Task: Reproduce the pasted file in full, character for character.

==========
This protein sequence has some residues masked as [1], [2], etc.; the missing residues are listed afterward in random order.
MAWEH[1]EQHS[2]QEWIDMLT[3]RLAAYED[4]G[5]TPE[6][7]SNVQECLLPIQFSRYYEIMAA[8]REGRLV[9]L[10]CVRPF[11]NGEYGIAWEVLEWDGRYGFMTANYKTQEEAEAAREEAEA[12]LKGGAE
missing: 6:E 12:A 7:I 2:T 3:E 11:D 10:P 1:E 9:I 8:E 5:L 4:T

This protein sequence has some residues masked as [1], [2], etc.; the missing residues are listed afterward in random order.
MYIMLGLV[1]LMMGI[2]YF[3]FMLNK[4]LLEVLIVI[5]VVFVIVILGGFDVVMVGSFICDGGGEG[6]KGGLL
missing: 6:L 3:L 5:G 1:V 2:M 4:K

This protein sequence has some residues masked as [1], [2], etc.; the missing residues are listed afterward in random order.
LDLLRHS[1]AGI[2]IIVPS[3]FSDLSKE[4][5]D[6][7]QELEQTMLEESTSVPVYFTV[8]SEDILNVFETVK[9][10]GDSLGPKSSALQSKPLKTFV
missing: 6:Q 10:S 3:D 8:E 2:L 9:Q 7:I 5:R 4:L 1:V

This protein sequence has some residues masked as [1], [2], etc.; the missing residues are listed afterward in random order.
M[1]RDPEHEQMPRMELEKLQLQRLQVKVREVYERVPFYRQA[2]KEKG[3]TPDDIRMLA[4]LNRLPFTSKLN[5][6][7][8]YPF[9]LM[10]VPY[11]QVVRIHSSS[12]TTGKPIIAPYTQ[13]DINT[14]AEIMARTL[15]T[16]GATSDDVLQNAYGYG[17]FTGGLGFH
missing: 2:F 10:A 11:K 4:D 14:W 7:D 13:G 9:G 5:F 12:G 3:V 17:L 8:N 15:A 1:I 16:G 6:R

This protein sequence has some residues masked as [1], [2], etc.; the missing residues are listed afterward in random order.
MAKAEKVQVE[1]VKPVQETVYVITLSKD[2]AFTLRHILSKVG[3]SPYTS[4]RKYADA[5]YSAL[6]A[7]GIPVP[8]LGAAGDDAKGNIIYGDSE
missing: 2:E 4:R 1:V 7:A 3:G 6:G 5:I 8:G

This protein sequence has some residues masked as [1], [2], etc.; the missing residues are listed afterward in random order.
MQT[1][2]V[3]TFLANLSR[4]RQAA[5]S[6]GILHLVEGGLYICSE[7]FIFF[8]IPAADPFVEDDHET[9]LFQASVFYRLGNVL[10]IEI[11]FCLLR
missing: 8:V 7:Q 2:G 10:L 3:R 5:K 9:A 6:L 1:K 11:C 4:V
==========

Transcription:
This protein sequence has some residues masked as [1], [2], etc.; the missing residues are listed afterward in random order.
MAWEH[1]EQHS[2]QEWIDMLT[3]RLAAYED[4]G[5]TPE[6][7]SNVQECLLPIQFSRYYEIMAA[8]REGRLV[9]L[10]CVRPF[11]NGEYGIAWEVLEWDGRYGFMTANYKTQEEAEAAREEAEA[12]LKGGAE
missing: 6:E 12:A 7:I 2:T 3:E 11:D 10:P 1:E 9:I 8:E 5:L 4:T

This protein sequence has some residues masked as [1], [2], etc.; the missing residues are listed afterward in random order.
MYIMLGLV[1]LMMGI[2]YF[3]FMLNK[4]LLEVLIVI[5]VVFVIVILGGFDVVMVGSFICDGGGEG[6]KGGLL
missing: 6:L 3:L 5:G 1:V 2:M 4:K

This protein sequence has some residues masked as [1], [2], etc.; the missing residues are listed afterward in random order.
LDLLRHS[1]AGI[2]IIVPS[3]FSDLSKE[4][5]D[6][7]QELEQTMLEESTSVPVYFTV[8]SEDILNVFETVK[9][10]GDSLGPKSSALQSKPLKTFV
missing: 6:Q 10:S 3:D 8:E 2:L 9:Q 7:I 5:R 4:L 1:V

This protein sequence has some residues masked as [1], [2], etc.; the missing residues are listed afterward in random order.
M[1]RDPEHEQMPRMELEKLQLQRLQVKVREVYERVPFYRQA[2]KEKG[3]TPDDIRMLA[4]LNRLPFTSKLN[5][6][7][8]YPF[9]LM[10]VPY[11]QVVRIHSSS[12]TTGKPIIAPYTQ[13]DINT[14]AEIMARTL[15]T[16]GATSDDVLQNAYGYG[17]FTGGLGFH
missing: 2:F 10:A 11:K 4:D 14:W 7:D 13:G 9:G 5:F 12:G 3:V 17:L 8:N 15:A 1:I 16:G 6:R

This protein sequence has some residues masked as [1], [2], etc.; the missing residues are listed afterward in random order.
MAKAEKVQVE[1]VKPVQETVYVITLSKD[2]AFTLRHILSKVG[3]SPYTS[4]RKYADA[5]YSAL[6]A[7]GIPVP[8]LGAAGDDAKGNIIYGDSE
missing: 2:E 4:R 1:V 7:A 3:G 6:G 5:I 8:G

This protein sequence has some residues masked as [1], [2], etc.; the missing residues are listed afterward in random order.
MQT[1][2]V[3]TFLANLSR[4]RQAA[5]S[6]GILHLVEGGLYICSE[7]FIFF[8]IPAADPFVEDDHET[9]LFQASVFYRLGNVL[10]IEI[11]FCLLR
missing: 8:V 7:Q 2:G 10:L 3:R 5:K 9:A 6:L 1:K 11:C 4:V